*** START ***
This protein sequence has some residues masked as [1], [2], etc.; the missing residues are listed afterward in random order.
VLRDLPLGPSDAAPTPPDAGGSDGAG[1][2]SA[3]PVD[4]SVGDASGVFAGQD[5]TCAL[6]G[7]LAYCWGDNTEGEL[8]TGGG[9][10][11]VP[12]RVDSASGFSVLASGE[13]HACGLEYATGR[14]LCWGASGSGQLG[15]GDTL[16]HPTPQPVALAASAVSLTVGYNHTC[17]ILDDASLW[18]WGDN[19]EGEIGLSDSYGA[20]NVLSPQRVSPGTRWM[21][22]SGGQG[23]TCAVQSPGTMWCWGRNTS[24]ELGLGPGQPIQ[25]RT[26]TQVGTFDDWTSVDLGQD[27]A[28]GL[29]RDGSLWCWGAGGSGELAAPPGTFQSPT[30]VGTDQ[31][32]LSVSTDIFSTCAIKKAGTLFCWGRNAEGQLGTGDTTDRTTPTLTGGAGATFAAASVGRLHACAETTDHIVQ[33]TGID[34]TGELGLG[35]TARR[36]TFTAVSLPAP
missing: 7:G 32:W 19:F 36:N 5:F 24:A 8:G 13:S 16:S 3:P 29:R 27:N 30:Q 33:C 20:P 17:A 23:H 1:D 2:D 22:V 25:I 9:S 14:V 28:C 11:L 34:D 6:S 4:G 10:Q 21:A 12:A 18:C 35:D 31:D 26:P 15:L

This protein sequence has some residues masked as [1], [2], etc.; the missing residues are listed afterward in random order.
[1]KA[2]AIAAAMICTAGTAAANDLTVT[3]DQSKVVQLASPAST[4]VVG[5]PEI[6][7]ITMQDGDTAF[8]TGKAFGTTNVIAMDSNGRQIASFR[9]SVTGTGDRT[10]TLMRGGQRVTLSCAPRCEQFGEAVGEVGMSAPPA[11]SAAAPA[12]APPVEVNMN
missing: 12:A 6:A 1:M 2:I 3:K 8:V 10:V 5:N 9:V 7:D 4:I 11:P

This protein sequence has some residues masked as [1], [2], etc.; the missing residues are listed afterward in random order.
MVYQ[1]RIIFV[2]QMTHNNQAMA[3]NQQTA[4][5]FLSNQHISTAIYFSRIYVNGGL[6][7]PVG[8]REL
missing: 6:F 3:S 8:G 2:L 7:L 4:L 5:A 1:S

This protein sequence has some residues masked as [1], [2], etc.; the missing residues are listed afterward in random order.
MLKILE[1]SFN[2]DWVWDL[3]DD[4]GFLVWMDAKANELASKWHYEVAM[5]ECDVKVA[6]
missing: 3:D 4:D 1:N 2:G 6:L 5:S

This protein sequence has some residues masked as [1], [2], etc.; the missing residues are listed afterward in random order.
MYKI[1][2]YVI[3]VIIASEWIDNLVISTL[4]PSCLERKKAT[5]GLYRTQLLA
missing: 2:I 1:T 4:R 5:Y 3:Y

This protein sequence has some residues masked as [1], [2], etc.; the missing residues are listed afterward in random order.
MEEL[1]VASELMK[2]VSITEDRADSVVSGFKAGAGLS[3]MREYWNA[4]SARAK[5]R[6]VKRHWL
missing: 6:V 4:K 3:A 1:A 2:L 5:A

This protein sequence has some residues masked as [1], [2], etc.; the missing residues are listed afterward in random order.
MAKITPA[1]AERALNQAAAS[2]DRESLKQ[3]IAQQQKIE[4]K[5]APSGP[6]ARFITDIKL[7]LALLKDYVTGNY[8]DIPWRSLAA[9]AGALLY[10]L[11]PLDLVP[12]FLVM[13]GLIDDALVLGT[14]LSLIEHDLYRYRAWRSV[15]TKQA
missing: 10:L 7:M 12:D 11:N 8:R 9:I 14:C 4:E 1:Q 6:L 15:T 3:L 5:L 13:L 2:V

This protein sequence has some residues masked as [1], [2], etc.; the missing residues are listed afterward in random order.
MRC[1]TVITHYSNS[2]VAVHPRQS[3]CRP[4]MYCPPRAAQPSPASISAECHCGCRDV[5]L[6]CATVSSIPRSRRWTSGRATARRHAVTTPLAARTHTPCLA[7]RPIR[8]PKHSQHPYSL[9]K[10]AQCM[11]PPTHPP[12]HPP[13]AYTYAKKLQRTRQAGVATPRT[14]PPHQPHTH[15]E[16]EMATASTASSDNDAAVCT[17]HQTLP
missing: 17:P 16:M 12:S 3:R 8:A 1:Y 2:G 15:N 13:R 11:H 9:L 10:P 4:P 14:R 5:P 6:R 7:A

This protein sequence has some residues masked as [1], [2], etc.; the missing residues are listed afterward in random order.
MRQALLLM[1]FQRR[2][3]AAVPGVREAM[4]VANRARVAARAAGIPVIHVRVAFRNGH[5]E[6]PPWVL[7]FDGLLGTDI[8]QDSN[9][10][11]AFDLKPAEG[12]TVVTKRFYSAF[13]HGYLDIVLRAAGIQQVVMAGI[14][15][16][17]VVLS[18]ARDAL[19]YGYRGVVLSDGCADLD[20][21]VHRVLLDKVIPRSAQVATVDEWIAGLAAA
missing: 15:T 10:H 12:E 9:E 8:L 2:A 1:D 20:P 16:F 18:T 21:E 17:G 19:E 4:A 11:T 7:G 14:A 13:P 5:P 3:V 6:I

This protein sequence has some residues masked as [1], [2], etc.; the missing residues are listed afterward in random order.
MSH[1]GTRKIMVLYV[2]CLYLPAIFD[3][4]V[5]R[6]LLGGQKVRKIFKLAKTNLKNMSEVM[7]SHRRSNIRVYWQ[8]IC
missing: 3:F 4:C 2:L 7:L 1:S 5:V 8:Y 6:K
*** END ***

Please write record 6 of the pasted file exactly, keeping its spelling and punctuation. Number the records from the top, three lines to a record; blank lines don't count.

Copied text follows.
This protein sequence has some residues masked as [1], [2], etc.; the missing residues are listed afterward in random order.
MEEL[1]VASELMK[2]VSITEDRADSVVSGFKAGAGLS[3]MREYWNA[4]SARAK[5]R[6]VKRHWL
missing: 6:V 4:K 3:A 1:A 2:L 5:A